I like the rest of the world read about our Windows 7 Multi-touch capabilities and personally thought it was brilliant move on our part. As this paves the way for mainstream use around multi-touch devices, something that the next generation of applications should consider more.
That being said, one journalist (ZDNet's Mary Jo) comment did catch my eye. She states - "..I am still a non-believer. Do you want touch on your Windows notebook? I, for one, do not..."
hmmm... Yes, I agree, I don't want multi-touch on my Macbook Pro, as well the ergonomics just don't suite it, yet if you believe that the industry is going to rest on current designs as being the future templates for laptops going forward.... think again.
As multi-touch is one of these components that still in many respects needs wide-spread adoption if you will. In that if you were to seed the market with Windows 7 (hypothetical here) and say 70%+ were to have multi-touch capabilities, what would that signal for hardware vendors?
Apple for example has proven in many respects that consumers are attracted to the multi-touch component found within user experience. Nintendo Wii also has proven that with a "hands-on" form, consumers will and have enjoyed the experience.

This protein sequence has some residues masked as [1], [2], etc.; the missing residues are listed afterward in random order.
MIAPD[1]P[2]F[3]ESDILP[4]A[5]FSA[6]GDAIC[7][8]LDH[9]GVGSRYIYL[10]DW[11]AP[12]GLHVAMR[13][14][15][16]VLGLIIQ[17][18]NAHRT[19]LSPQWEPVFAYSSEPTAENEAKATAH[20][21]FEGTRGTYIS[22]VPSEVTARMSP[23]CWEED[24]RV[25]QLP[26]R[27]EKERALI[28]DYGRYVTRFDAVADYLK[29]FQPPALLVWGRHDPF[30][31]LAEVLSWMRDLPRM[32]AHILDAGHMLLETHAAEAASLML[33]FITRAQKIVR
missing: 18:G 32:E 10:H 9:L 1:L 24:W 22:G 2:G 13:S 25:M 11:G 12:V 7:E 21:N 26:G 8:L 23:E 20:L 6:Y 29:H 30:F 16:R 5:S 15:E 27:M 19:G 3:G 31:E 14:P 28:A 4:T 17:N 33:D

What is the next generation of laptops likely to look like? well take the below picture.
It's a future design concept (LG eBook), but essentially the notion that today's laptops will exist tomorrow is something I just don't put a lot of stock in (Apple's made some strong hints in this space with Apple AIR).
If you take the sleek thin design found within the LG eBook and combine it with multi-touch, well, some interesting fusion between function and form can take shape here.
Still not convinced?
Ok, well let's look at the theory behind the XO Laptop as surely it hints at the value add of multi-touch?. It's design centers purely around the existence of a laptop combined with multi-touch capabilities - that's it in it's distilled form.
Getting the point now?
The future of tomorrows laptop has not been defined, and if you think the Windows 7 Multi-touch is something to just gloss over as a wasteful feature with little consumer demand? Think again, it's being prototyped today in many labs and is high on the wishlists of many technologists.
That being said, having a dream to own the next hollywood style multi-touch device is one thing, but we here at Microsoft are actually quite serious about this space.
An example, let's look at what the Microsoft Future Health folks are cooking up in their labs. Could you name one hospital anywhere in the world that would not want this vision of the future? What impact could such a technology have on sustaining human life? How could it improve accidents within hospitals?
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Now's the time to get your head into the XAML Game..